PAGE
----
Naomie Harris excels in Sony’s curiously retro chase thriller

Black And Blue

Source: Sony

‘Black And Blue’

Dir: Deon Taylor. US. 2019. 108mins.

One good cop battles for her life against a corrupt police force and a bevy of criminals in Black And Blue, a solidly crafted piece of B-movie entertainment. This taut, disposable chase thriller has its share of cheesy plot twists and cardboard supporting characters, but for the most part the film follows the lead of its star Naomie Harris, who gives a no-nonsense performance which is fully committed to the script’s tightly wound tension. Although less convincing when it tries to say something meaningful about racism and police brutality, Black And Blue has sufficient pulp pleasures and a winning confidence in executing its modest ambitions.

Peter A. Dowling’s economical screenplay capably keeps raising the stakes while delivering effective action sequences without CG spectacle

Opening October 25 in the US, this Sony release will hope to surpass the box office collected by director Deon Taylor’s previous outing for the studio, The Intruder ($37 million worldwide, with the large majority coming from America). Oscar-nominee Harris’ (Moonlight) involvement in the James Bond movies and Rampage has boosted her profile, and she’s joined by venerable Fast And The Furious fixture Tyrese Gibson. That star power should help this low-budget offering find its commercial niche before Terminator: Dark Fate enters the marketplace.

Harris plays Alicia West, a conscientious rookie police office in New Orleans who has recently returned to her hometown after years spent serving in the military in the Middle East. Just a few weeks into the job, she walks in on an assassination of unarmed civilians orchestrated by a dirty narcotics agent, Malone (Frank Grillo), which is captured by her body camera. Malone and his cohorts race after Alicia, determined to destroy the incriminating evidence, turning both the police and local gangsters against her. Desperate to stay alive and unable to convince anyone that Malone is lying when he claims she killed the civilians, she reaches out to Milo (Gibson), a lowly convenience store employee she hasn’t seen since they were both kids.

Taylor (Traffik, The Intruder) specialises in muscular, straightforward thrillers, and with Black And Blue he’s operating with very familiar material as an innocent, honourable main character tries to clear her name while evading those who would do her harm. Nonetheless, Peter A. Dowling’s economical screenplay capably keeps raising the stakes while delivering effective action sequences without CG spectacle. Black And Blue focuses on stripped-down fight scenes and lean shoot-outs, and older viewers may become nostalgic watching how Taylor choreographs simple, enjoyably low-tech chase scenes.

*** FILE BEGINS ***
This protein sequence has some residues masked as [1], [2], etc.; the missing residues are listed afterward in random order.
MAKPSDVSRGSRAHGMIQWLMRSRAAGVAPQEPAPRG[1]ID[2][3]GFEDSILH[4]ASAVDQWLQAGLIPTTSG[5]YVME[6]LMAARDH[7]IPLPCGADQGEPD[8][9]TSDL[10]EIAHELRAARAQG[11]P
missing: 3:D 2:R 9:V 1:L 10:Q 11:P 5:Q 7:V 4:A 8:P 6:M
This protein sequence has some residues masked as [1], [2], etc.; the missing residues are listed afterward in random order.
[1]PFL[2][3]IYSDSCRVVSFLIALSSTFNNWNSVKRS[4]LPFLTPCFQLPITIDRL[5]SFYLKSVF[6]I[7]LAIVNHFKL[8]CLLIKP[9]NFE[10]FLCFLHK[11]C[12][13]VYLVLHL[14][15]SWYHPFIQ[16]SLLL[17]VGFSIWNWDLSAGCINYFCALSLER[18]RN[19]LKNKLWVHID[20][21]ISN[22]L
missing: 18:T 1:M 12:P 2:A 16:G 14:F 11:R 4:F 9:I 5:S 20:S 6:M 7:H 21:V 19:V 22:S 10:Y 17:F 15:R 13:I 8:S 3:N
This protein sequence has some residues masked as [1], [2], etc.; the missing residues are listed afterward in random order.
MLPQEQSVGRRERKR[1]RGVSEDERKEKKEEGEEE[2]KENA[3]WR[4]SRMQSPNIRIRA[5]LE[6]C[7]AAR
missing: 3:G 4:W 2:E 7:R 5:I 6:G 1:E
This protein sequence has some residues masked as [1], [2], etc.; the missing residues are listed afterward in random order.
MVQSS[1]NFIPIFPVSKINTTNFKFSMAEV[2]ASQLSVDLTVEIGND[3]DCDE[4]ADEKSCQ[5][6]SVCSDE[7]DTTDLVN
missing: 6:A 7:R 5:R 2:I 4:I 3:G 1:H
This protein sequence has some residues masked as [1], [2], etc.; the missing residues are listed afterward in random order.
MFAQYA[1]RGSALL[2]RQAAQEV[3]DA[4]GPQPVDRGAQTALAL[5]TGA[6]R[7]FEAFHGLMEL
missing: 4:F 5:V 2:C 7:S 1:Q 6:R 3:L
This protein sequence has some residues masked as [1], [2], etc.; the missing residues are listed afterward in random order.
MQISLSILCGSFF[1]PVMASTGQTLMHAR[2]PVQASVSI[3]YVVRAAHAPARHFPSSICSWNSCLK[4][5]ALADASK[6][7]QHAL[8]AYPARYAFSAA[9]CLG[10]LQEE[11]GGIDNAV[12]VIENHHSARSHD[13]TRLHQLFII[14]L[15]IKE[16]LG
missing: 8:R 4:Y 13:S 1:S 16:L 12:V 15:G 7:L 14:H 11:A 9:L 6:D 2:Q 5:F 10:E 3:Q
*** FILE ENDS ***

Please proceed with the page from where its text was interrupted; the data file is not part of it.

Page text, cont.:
The film’s barebones craftsmanship is complemented by the unsubtle character dynamics — sometimes to the story’s detriment. Although Harris brings brawn and urgency to Alicia, who is mourning the recent death of her mother and believes that everyone can make a positive difference in the world, most of the rest of the ensemble is comprised of one-dimensional types. When an expert B-movie actor like Grillo is essaying his umpteenth menacing baddie, the clichés can be delightful — comforting, even. But outside of Gibson’s stoic, surprisingly heroic Milo, just about everyone around Alicia blends into the film’s gritty background.

Aided by Dante Spinotti’s unfussy lensing and Geoff Zanelli’s throbbing score, Taylor indulges in shop-worn genre tenets that are so predictable that they’re downright charming. Black And Blue unveils hoary narrative chestnuts with obvious brio — including a scene of a countdown clock breathlessly indicating how much of a crucial data file is left to download — but the filmmaking precision is such that one tends to forgive the lack of storytelling innovation.

As its title suggests, Black And Blue wants to examine the anxious relationship between the African-American community and law enforcement. Alicia is both black and a cop — hence, black and blue — and occasionally the film pauses for her to ponder the awkward position in which she finds herself, serving in a profession that many of the people she grew up with despise.

It’s potentially rich thematic subject matter that this blunt action-thriller simply doesn’t have the sophistication or time to adequately explore. As a result, Black And Blue’s message is much more succinctly conveyed when Alicia is valiantly fighting to bring these crooked cops to justice, proving herself to be far more resourceful and steely than the men around her have anticipated.

Production company: Royal Viking Entertainment

Worldwide distribution: Sony

Producer: Sean Sorensen

Screenplay: Peter A. Dowling

Production design: Frank J. Zito III

Editing: Peck Prior

Cinematography: Dante Spinotti

Music: Geoff Zanelli

Main cast: Naomie Harris, Tyrese Gibson, Frank Grillo, Mike Colter, Reid Scott, Beau Knapp, Nafessa Williams